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#9380034 Apr 14, 2014 at 12:33 PM · Edited over 7 years ago
Senior Officer
75 Posts
Click Here to download the Oathsworn Songbook (Version 7.6, uploaded October 23th, 2014)

Note: This post is very long, but it's broken into sections which, together, cover everything about playing music in LOTRO you will likely ever need to know, including walkthroughs of how to get things set up the first time before you play music. Let me know if you have additional questions or if you need help.

We have a Kin Band in The Oathsworn that gets together to play for special events, kinship recruiting, and at times just for the fun of it. And boy, is it fun!

To get started, you're going to need to spend a little time learning how to set up and play, and a couple of quick downloads.

Install the Songbook Plugin
If you don't already have it, click here to go to lotrointerface.com and download Chiran's plugin named "Songbook". This plug-in for LOTRO makes playing music files a great deal simpler.

To install the Songbook plugin:
  1. Press Windows-E to open an Explorer window. Click Documents on the left-hand side to open your "My Documents" folder. In this folder, find and open the folder named The Lord of the Rings Online.
  2. In The Lord of the Rings Online, you need to have a folder named Plugins. If you don't have that folder, create it now by clicking New Folder at the top of your Explorer window.
  3. Open the Songbook zip file you downloaded from lotrointerface.com, and drag the folder named Chiran out into your Plugins folder.
  4. For ease of updates, open up the Plugins folder, then open the Chiran folder inside there up, and you should see a program named SongbookFiller or SongbookFiller.exe inside. Using your RIGHT mouse button, drag this program to your desktop, and when you let go, you should be given a popup menu. Click on "Create shortcut here" in that menu, and you'll have a quick link to update your song list.
  5. If you run LOTRO now, you should be able to type /plugins load songbook in the chat window to load the Songbook plugin. NOTE: If you were already in LOTRO, type /plugins refresh before loading Songbook, or LOTRO won't see the new plugin.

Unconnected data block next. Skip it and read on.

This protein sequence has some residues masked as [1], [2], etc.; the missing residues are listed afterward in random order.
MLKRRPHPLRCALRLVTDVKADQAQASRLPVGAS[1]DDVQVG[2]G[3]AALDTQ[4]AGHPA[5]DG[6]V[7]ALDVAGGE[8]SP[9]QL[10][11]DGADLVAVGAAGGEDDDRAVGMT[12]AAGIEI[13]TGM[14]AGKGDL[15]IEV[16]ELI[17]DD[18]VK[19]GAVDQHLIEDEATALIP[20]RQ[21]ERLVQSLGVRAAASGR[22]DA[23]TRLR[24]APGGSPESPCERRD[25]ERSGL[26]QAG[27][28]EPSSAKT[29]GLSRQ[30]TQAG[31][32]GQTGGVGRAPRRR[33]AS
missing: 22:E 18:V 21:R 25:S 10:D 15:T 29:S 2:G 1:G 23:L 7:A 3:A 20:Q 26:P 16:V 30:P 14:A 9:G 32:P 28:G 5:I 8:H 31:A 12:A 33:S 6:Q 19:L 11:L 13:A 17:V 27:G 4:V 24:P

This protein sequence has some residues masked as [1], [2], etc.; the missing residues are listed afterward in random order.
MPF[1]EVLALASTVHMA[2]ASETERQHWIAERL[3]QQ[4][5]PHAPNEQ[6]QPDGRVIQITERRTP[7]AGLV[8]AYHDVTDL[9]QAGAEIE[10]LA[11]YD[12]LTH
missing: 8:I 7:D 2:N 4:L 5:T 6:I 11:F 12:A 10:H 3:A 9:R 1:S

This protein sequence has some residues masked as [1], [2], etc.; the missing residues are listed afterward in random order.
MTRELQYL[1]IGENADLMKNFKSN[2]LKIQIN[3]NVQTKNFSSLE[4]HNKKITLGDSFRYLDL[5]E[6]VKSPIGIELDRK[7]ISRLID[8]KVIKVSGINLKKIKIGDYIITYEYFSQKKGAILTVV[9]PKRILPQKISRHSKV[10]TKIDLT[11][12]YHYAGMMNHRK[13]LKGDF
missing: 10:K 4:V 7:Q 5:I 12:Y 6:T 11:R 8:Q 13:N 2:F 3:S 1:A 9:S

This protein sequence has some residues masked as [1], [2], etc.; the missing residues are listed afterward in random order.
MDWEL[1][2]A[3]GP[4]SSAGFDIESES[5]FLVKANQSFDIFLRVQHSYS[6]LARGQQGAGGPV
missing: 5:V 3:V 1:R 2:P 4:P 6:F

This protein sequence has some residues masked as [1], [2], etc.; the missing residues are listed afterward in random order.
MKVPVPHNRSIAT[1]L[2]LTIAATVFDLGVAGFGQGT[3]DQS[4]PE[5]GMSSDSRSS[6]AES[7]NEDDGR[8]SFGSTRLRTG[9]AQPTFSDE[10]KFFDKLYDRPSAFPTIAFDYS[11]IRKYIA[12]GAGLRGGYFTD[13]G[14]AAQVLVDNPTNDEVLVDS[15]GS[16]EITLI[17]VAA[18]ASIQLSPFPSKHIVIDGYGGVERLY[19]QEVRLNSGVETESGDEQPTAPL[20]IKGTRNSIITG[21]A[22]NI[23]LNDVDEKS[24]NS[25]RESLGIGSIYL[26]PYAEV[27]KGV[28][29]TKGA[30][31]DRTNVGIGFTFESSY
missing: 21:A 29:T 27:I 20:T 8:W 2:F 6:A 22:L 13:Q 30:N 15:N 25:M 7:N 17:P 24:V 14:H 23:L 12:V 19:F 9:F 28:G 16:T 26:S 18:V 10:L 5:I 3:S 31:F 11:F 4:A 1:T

Install the Oathsworn Songbook
We have our own collection of songs to play, which will give you over 1,300 arrangements for playing by yourself or with others. More than half of these are exclusive arrangements you won't find anywhere else!

To install the Oathsworn Songbook:
  1. Download the latest version of the Oathsworn Songbook by clicking here.
  2. Press Windows-E to open an Explorer window. Click Documents on the left-hand side to open your "My Documents" folder. In this folder, find and open the folder named The Lord of the Rings Online.
  3. In The Lord of the Rings Online, you need to have a folder named Music. If you don't have that folder, create it now by clicking New Folder at the top of your Explorer window, and name the new folder "Music".
  4. Be aware! Windows has, by default, a library named "Music" which has a link in the left panel of Explorer windows. This is not the same location as your LOTRO "Music" folder, and putting music files in there won't let you play them in LOTRO!
  5. Open the Oathsworn.zip file you just downloaded, and drag the folder named Oathsworn into the Music folder located under your The Lord of the Rings Online folder.
  6. Remember that shortcut you made on your Desktop to the SongbookFiller program? Doubleclick it now. You should be asked which account you want to update the library for, so choose your login name from the list (if it isn't already highlighted) and click the "Build library" button. After a little bit you should be told that SongbookFiller found over 1,100 songs in several folders.